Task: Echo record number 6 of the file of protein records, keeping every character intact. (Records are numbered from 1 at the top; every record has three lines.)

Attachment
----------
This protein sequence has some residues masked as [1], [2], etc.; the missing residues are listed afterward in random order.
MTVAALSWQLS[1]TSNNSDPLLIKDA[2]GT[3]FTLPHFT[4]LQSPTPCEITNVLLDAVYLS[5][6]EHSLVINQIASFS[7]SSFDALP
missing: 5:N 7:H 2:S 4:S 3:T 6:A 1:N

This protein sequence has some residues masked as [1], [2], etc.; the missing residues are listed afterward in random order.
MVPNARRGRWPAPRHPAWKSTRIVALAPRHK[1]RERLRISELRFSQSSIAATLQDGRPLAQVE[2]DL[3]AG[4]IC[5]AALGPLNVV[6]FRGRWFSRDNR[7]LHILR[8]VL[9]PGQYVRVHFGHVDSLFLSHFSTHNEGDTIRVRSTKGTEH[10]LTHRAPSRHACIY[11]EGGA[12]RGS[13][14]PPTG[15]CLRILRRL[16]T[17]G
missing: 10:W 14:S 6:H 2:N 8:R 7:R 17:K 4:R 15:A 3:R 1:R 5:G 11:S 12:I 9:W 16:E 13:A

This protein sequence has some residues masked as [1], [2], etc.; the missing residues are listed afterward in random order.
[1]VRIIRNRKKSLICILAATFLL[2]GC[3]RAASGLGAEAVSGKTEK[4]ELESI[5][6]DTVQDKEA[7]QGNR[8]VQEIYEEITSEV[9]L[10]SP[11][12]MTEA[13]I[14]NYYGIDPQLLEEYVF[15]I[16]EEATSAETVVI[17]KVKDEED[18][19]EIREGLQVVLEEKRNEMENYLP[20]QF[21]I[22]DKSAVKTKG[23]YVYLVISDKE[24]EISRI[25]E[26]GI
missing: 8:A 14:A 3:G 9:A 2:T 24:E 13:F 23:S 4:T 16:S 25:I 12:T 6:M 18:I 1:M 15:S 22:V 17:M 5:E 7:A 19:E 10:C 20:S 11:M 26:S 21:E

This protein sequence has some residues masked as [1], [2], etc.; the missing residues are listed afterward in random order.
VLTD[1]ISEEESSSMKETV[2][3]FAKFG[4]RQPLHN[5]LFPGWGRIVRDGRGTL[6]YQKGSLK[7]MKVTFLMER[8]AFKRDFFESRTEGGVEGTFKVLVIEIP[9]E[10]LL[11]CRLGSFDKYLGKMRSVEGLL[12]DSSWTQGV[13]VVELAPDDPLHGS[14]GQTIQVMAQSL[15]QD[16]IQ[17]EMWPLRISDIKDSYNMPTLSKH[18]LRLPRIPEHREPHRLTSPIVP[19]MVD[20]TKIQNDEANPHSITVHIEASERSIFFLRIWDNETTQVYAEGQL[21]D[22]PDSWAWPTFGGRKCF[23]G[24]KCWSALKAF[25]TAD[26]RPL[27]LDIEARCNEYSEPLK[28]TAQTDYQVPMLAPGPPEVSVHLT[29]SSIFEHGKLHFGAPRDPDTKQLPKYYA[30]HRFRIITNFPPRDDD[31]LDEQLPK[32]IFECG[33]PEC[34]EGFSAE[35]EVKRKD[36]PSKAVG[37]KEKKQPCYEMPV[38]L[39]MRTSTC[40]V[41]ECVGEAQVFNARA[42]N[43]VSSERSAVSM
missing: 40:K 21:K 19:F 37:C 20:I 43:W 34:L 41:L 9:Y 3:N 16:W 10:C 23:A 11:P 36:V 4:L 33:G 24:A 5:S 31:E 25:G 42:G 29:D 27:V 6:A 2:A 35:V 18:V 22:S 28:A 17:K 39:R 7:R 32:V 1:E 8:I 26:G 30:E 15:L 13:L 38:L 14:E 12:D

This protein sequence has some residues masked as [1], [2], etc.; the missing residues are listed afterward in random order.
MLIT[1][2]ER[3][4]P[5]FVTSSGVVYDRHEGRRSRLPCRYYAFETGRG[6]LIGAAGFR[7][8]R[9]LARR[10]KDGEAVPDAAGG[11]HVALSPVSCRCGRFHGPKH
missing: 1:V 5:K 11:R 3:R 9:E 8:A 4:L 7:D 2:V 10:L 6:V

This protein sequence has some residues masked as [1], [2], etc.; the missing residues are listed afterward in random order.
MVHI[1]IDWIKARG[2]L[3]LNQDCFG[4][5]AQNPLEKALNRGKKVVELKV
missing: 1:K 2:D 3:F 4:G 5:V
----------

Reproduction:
This protein sequence has some residues masked as [1], [2], etc.; the missing residues are listed afterward in random order.
MVHI[1]IDWIKARG[2]L[3]LNQDCFG[4][5]AQNPLEKALNRGKKVVELKV
missing: 1:K 2:D 3:F 4:G 5:V